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The Secret in Their Eyes
UKScreen Rating:

The Secret in Their Eyes – Review

WHAT’S IT ABOUT?

In 1974, a young woman is brutally raped and murdered in her home. As Benjamin (Ricardo Darin) attempts to solve the case, he is struck by the subsequent mental devastation that befell the victim’s husband, Ricardo Morales (Pablo Rago). Like Morales, he becomes obsessed by the case.

Benjamin and his quirky partner, Sandoval (Guillermo Francella), identify and track down the suspect, Gomez (Javier Godino), and with the help of their recently appointed superior, Irene (Soledad Villamil), secure his confession. But since Argentina is mired in political corruption, Gomez is prematurely released and joins the repressive secret police.

Benjamin’s angry protest puts his life at risk, and eventually he is forced to run, leaving behind his beloved Irene, with whom has been secretly in love.

25 years later, just after his retirement, Benjamin, decides to write a novel about the case, which still haunts him. He seeks Irene’s help and embarks on a new journey to uncover the fate of the killer and the victim’s wife.

WHAT’S IT LIKE?

In old age, we conjure up the memories of the past in order to fill the emptiness of the present. Benjamin’s quest to write a novel was not merely to tell a story, imbued with suspense and mystery, but to heal bleeding wounds that were still troubling his mind and agonising his heart.

This film is not solely about a murder case, but also about love and loss, and their effect on the human soul.
Morales explicitly expresses his love to his murdered wife by pouring his wounded heart on the screen and describing his life after her death as “Life filled with emptiness. It’s worse than death.”

Benjamin, on the other hand, never had the chance to declare his love to Irene. We could sense his frustration, but we also understand his inhibitions. In one perplexing scene, the police commander reminds him that he is nobody next to her. She comes from the Argentinean social elite with a law degree from Harvard, and he is only a court clerk without college education. Indeed, in the seventies, during the military dictatorship in Argentina, someone like Benjamin could be squashed like an ant for no reason and without any consequence.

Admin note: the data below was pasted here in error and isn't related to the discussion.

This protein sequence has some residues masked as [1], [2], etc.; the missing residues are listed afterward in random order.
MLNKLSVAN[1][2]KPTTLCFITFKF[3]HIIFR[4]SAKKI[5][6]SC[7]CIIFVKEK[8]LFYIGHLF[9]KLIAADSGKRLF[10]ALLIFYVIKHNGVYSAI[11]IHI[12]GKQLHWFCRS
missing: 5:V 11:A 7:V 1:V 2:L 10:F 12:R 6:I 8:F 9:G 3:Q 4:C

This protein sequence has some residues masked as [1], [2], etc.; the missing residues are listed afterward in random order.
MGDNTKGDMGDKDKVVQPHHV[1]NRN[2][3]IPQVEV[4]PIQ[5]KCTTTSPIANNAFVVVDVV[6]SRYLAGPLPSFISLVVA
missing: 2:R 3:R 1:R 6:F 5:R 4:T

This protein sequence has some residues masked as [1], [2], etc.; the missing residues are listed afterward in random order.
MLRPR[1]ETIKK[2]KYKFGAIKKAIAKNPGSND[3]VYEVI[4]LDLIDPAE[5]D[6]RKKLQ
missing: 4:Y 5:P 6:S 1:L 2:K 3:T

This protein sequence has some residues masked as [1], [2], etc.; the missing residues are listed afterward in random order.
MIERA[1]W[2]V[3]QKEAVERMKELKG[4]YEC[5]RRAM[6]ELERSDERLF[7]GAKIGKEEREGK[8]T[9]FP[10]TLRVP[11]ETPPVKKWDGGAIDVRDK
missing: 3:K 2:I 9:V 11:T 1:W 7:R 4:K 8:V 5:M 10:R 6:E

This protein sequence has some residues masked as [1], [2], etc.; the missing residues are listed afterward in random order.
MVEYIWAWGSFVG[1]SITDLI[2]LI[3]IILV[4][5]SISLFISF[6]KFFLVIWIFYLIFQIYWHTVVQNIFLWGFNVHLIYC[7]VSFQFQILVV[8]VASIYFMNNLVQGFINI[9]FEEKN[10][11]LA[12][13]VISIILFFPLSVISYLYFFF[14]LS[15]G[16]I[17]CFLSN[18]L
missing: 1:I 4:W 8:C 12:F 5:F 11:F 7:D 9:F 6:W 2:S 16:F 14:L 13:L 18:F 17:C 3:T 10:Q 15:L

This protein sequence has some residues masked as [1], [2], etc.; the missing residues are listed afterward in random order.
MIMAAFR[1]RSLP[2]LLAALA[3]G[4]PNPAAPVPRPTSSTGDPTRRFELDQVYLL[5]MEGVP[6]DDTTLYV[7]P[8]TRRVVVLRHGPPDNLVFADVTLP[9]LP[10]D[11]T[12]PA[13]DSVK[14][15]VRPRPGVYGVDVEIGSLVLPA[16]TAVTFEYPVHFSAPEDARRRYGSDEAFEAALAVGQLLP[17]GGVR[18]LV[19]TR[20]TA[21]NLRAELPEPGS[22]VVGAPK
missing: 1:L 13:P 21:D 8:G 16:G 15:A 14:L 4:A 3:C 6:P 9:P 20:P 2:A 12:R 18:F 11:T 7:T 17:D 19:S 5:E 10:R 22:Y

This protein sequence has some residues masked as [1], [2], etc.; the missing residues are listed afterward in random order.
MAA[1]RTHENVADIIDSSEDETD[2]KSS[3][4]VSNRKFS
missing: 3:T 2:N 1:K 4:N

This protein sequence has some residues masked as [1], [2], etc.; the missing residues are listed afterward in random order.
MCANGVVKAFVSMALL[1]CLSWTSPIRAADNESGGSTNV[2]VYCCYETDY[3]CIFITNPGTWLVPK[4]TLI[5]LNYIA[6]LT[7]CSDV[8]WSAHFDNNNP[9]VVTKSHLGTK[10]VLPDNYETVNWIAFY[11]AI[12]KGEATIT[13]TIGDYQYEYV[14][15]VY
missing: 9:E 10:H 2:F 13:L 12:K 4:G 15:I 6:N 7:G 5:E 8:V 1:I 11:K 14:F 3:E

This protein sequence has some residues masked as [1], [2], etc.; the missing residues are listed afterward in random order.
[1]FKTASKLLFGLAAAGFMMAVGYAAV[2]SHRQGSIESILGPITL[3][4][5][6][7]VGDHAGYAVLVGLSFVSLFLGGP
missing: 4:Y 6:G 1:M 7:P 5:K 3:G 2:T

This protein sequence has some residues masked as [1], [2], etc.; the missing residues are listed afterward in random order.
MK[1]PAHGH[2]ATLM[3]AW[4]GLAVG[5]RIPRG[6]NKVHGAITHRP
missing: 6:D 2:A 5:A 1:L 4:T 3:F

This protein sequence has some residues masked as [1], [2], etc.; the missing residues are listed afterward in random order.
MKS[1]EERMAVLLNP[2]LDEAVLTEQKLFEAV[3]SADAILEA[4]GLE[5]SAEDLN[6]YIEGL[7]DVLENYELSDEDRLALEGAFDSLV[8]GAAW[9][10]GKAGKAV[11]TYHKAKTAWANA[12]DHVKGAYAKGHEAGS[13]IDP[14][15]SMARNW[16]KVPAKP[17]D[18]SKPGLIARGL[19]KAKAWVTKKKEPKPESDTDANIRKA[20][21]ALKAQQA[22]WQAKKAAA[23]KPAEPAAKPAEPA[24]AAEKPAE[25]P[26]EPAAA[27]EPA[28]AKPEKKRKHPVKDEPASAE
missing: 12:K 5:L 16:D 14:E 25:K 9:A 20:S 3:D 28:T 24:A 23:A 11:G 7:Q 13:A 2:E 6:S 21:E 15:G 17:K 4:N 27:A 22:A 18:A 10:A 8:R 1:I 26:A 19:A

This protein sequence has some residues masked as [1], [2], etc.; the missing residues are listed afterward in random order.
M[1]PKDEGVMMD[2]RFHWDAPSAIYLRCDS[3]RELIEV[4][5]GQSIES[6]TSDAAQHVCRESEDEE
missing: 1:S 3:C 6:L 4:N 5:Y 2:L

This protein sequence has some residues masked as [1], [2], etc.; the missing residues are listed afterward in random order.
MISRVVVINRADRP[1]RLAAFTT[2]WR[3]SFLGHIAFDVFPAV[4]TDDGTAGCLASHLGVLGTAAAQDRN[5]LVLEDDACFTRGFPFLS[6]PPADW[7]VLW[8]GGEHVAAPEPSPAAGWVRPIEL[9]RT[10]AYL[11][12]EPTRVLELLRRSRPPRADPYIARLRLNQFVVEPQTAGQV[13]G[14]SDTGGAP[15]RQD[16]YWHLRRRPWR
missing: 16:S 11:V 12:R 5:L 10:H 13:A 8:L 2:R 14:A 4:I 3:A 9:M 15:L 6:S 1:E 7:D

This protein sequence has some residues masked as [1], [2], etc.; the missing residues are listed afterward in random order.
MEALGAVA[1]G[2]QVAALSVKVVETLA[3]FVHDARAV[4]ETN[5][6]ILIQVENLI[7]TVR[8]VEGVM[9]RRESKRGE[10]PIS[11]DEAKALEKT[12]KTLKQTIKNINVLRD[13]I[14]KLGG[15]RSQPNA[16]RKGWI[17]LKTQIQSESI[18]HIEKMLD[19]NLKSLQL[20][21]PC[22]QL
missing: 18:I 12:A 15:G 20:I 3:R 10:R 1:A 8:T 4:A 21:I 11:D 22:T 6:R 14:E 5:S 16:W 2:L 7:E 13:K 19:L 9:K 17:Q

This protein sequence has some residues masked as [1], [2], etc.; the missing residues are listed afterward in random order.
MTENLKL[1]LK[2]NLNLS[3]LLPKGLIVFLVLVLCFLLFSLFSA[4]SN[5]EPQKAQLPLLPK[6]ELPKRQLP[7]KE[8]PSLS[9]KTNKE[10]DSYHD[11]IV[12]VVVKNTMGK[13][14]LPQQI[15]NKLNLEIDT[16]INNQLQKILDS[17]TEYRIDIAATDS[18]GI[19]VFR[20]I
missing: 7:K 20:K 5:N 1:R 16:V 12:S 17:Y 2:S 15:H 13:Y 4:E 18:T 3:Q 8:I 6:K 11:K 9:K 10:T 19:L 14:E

Benjamin’s hopelessness and despair are exasperated by Morales’s inconsolable misery. His unwavering determination to find the culprit boils onto an obstinate – and perilous obsession. But when he finds justice, the corrupt system robs it away from him and punishes him harshly.

Benjamin is a classic Kafkaesque character, the powerless man facing and then being crushed by the uncompromising beaucracy and absolute power of a military regime. His conflicts are real and his predicaments are tragic. His relationship with the other characters: the implicit love to Irene, the care for drunkard Sandoval, and the compassion for miserable Morales, enhances his humanity and fragility.

“The Secret in Their Eyes” is not all doom and gloom. It’s speckled with sharp, witty and humorous dialogue and a light-hearted performance from the Argentinean comedian, Guillermo Francella, evoking cheers and laughs. Ricardo Darin delivers a mesmerising performance, as he inhabits the troubled Benjamin and convincingly ages 25 years. His interaction with Soledad Villamil is touching, suspenseful and electrifying, as they speak their love silently in their faces and eyes without ever verbalising or acting it.

Campanella utilises fluid editing and different lensing in order to smoothly paddle between past and present, and memory and reality. He uses wide lenses for scenes from the present, lending it a sense of realism and uses longs lenses for scenes from the past, giving it a dreamy look. He also manipulates the size of different objects in the frame, emulating selective memory. Objects look larger and dominate the picture according to their dominance in the character’s memory.

One of the most memorable scenes in the film is the camera swooping over a football stadium, filled with a huge crowd and zooming into a close up of Benjamin, and then following him as he finds and chases Gomez through the crowd and into corridors and toilets.

“The Secret in Their Eyes” is a masterpiece of film making, with stunning visuals, arresting performances, compelling characters, impressive production design and thought provoking story. It offers suspense, thrill, romance and even comedy.

It dwells on loneliness, love, retributions, punishment and emptiness. At the end of the film, Benjamin asks “How do you live a life that is filled with emptiness?” Well, the film is longer than 2 hours, but it’s certainly not filled with emptiness.

“The Secret in Their Eyes” was the 2010 Oscar winner in the foreign language category.

Opens nationwide 13th August 2010

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